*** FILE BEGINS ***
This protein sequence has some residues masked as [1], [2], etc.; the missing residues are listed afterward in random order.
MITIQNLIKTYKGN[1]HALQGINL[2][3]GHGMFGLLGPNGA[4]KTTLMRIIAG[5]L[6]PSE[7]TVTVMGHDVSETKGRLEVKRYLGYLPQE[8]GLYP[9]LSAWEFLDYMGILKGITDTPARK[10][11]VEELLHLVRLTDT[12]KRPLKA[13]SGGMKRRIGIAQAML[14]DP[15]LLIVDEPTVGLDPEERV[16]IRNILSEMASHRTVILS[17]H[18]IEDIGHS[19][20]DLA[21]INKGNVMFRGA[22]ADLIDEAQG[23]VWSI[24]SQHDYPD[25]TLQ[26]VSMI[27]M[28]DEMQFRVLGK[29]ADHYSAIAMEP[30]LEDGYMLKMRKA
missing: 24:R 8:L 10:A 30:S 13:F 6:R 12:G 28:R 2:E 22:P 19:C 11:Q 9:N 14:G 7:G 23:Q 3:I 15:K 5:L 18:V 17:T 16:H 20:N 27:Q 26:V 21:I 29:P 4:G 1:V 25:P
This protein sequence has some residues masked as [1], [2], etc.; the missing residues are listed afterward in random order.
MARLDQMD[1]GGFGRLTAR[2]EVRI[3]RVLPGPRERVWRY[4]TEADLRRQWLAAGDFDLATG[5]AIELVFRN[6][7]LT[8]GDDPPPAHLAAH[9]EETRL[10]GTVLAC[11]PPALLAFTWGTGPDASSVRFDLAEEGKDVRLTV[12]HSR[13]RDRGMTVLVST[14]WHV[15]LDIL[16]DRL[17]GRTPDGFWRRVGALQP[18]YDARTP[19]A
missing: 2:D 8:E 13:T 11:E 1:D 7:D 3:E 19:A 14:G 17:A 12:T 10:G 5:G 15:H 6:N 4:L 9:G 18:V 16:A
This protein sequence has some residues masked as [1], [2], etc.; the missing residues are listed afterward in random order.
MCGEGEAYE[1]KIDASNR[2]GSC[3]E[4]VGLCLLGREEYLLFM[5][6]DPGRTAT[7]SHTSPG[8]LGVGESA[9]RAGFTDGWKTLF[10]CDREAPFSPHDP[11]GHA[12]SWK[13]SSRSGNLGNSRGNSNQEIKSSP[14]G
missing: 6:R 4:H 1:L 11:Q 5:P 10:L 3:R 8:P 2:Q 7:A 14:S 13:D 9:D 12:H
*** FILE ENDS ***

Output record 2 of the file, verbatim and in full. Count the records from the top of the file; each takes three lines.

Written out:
This protein sequence has some residues masked as [1], [2], etc.; the missing residues are listed afterward in random order.
MARLDQMD[1]GGFGRLTAR[2]EVRI[3]RVLPGPRERVWRY[4]TEADLRRQWLAAGDFDLATG[5]AIELVFRN[6][7]LT[8]GDDPPPAHLAAH[9]EETRL[10]GTVLAC[11]PPALLAFTWGTGPDASSVRFDLAEEGKDVRLTV[12]HSR[13]RDRGMTVLVST[14]WHV[15]LDIL[16]DRL[17]GRTPDGFWRRVGALQP[18]YDARTP[19]A
missing: 2:D 8:E 13:T 11:E 1:D 7:D 3:E 19:A 14:G 17:A 12:T 10:G 5:G 15:H 6:N 4:L 9:G 18:V 16:A